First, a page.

American Heart Month - Tips for Healthy Feline Hearts
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American Heart Month - Tips for Healthy Feline Hearts

Est. read time: 4 min.

February is American Heart Month - a time set aside to raise awareness of heart disease and how people can prevent it. But did you know that people aren’t the only ones affected by heart conditions? Our feline friends are also at risk and, without the proper diagnosis and treatment, their lives can be drastically shortened by this silent killer. How do we promote healthy feline hearts?

Feline heart health is an issue that’s near to my heart. My beloved cat, Tank, was diagnosed with hypertrophic cardiomyopathy (enlarging of the muscle in the left ventricle) when he was about 9 years old. Despite excellent care and treatment with his veterinary cardiologist, we lost Tank in 2010, when he was 10 years old.

One thing that I’ve learned in my years as a cat parent is the importance of catching health problems early, and heart disease is no exception! Knowing the possible symptoms of heart disease in your cat and beginning treatment early can keep your cat feeling better longer and can give you the most possible time together.

Common Feline Heart Conditions

  • Congenital Defects. These are heart problems that kittens are born with. They are relatively rare, affecting only about one or two percent of kittens.
  • Cardiomyopathy. This is the most common form of heart disease in cats and is caused by an abnormality in the muscle surrounding one or both ventricles (the lower chambers of the heart). Although it can occur at any age, most cases are diagnosed in cats between 5 and 7 years old, and it affects more males than females. Although any breed can develop cardiomyopathy, some breeds (like Maine Coons, Persians, and American Shorthairs) appear to have a higher risk.
  • Other Disorders. These include feline myocarditis (inflammation of the heart muscle) and myocardial infarction (heart attack).

Tips For Healthy Feline Hearts

Visit the Vet

Our feline friends can be masters at hiding illness or injury, so it’s important to keep an eye out for symptoms of heart disease. One of the most important things you can do for your cat’s heart health is to take him for regular check-ups at the vet. Your vet will check your cat’s heart, monitor his blood pressure, and be on the lookout for any other issues that could contribute to heart disease.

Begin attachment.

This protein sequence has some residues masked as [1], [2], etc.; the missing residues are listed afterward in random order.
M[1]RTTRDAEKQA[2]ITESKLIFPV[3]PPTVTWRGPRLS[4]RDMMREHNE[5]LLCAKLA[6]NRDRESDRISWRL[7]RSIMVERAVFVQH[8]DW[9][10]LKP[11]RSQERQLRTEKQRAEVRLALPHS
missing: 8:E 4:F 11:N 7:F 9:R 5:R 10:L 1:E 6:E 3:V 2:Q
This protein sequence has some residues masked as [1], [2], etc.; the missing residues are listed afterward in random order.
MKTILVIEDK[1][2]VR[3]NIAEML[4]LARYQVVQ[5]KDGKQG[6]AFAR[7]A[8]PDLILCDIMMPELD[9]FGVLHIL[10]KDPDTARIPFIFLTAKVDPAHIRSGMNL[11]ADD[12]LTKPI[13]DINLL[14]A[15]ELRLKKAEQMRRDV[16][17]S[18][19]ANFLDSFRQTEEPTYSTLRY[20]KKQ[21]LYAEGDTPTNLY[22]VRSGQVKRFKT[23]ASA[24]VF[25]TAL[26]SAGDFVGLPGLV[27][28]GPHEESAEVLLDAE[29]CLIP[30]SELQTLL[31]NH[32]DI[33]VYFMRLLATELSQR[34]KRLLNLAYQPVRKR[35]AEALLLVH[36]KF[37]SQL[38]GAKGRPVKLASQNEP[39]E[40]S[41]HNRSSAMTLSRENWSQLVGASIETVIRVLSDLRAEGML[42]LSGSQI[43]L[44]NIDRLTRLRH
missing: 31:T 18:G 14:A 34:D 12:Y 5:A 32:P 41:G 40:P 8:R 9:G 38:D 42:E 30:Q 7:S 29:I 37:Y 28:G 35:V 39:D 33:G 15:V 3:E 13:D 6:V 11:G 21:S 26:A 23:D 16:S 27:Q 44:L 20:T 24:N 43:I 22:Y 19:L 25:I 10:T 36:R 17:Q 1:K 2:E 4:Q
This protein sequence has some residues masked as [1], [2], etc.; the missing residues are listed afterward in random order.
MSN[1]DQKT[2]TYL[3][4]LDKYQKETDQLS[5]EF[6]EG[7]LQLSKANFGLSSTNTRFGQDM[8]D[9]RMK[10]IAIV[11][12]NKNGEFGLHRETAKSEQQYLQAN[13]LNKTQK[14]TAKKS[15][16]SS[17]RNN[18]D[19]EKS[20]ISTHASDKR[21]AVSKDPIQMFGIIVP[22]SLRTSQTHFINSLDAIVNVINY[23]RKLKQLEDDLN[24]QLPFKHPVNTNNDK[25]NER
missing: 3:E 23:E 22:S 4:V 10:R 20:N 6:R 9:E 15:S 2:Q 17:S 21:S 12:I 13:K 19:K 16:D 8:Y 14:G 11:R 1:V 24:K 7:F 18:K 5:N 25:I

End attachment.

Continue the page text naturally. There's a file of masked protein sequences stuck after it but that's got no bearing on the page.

Know the Signs of Heart Disease

There are also signs that you may pick up on between vet visits. If you notice any of the following symptoms in your cat, it’s best to follow up with a vet.

  1. Difficulty breathing. If your kitty’s breathing is labored, or if he is short of breath (especially if he hasn’t been exercising or playing) it could be a sign of heart disease.
  2. Changes in appetite. It’s common for a cat with heart disease to have a poor appetite. You may also notice weight loss, weight gain, or vomiting.
  3. Behavior changes. If your cat appears depressed or withdrawn, or if he becomes unusually restless or lethargic, talk to your vet.
  4. Physical signs. Physical signs of heart disease include a swollen abdomen, bluish footpads or nail beds (caused by lack of oxygen), or weakness or pain in the hind legs (resulting from a blood clot).
  5. Fainting or collapsing.

Even with regular checkups and a healthy lifestyle, feline heart disease isn’t always avoidable. The best ways to take care of your kitty’s heart are to make sure he visits the vet regularly and to be aware of the symptoms of heart disease. Thankfully, when it’s caught early, it’s often very treatable. Many kitties continue to live happy lives with their families for years after their treatment begins.

Guest post by Kristen Levine Pet Living, the place for stories, science & advice for living happier and healthier with pets.


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